I’m not sure I should admit this, but this blog actually started as a passive-aggressive response to political stuff being shared on Facebook. I’d say 90 percent of my friends there are liberals, and a fair number of them share a lot of what I call Kool-Aid links – the kind of mis-information that comes from cherry-picking quotes without providing proper context and merely serves to fuel the quest for the ultimate “smoking gun.”
Now today, I came upon a kindred post written by Phil over at The Clue Batting Cage, and I find that the questions and conundrums I have about engaging in political discussion on Facebook go way beyond me and the people I’ve hidden and “removed from Friends.”
What happened to Phil was that his liberal friend actually asked Phil to stop challenging all his Kool-Aid links, and in the interest of maintaining the long-time friendship, Phil agreed. This is basically what I’ve done with several people – reading misleading drivel makes my blood pressure sky-rocket, and I ended up spending way too much time crafting carefully-sourced corrections only to delete them without posting because I didn’t want to “start something.” (I also feel a little funny posting my own rants on someone else’s wall – it seemed like I was going into their homes and soiling the carpet.)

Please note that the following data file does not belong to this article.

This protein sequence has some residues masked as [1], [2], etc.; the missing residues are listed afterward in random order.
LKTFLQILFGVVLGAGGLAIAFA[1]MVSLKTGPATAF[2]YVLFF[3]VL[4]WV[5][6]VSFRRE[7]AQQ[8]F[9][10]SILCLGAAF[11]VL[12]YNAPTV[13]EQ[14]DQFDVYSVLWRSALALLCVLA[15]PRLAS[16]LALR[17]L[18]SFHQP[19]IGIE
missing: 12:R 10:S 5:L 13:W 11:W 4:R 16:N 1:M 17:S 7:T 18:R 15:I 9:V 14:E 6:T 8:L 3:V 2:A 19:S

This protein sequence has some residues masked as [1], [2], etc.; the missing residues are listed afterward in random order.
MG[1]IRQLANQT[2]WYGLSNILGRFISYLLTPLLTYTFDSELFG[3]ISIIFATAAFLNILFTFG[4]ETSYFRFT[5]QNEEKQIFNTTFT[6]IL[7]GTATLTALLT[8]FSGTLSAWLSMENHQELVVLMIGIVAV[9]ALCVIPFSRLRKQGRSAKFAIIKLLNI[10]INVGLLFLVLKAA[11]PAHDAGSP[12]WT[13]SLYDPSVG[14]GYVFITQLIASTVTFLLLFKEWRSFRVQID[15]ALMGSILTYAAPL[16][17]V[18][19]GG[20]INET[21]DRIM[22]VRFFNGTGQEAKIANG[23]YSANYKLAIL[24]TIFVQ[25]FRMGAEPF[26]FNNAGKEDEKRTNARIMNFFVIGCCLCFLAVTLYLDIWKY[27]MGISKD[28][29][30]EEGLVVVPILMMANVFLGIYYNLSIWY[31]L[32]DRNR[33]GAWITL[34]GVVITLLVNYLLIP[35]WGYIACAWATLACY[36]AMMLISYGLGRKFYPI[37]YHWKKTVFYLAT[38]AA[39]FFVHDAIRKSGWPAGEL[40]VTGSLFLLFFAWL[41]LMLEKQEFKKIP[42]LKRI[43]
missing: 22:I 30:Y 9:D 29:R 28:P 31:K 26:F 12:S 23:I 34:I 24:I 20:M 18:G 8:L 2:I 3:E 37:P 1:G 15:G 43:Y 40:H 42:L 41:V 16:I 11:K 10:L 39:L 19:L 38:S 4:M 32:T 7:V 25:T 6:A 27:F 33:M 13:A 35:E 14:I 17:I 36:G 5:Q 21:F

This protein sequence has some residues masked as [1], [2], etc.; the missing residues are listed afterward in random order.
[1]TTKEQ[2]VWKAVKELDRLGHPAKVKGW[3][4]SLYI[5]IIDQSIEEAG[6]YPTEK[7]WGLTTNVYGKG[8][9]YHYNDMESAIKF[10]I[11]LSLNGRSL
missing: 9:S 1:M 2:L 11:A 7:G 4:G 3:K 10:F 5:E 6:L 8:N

So I started a blog to serve as a repository for my efforts, which I can choose to share or not as I see fit. It is not, I feel compelled to point out, my first political blog. I’ve managed to save many of the posts I shared during the 2008 election cycle and plan to post them into the archives here in the future.
It’s interesting to note that Phil feels he acted too quickly in making a promise to his friend (a promise he intends to keep), noting that by keeping quiet he is violating his own self-imposed policy of “stopping an echo.”
As a veteran of many, many online forums and social media outlets, I had come to believe a long time ago that the person who has the last word is the person casual readers believe is right because no one argued with them. I’ve tried very hard over the past few years to give readers more credit for coming to their own conclusions.
It’s an issue I still wrestle with, in my usual passive-aggressive fashion. What’s your approach to discussing politics on Facebook? Are there any venues in which you consciously choose to – or choose not to – challenge someone on their views?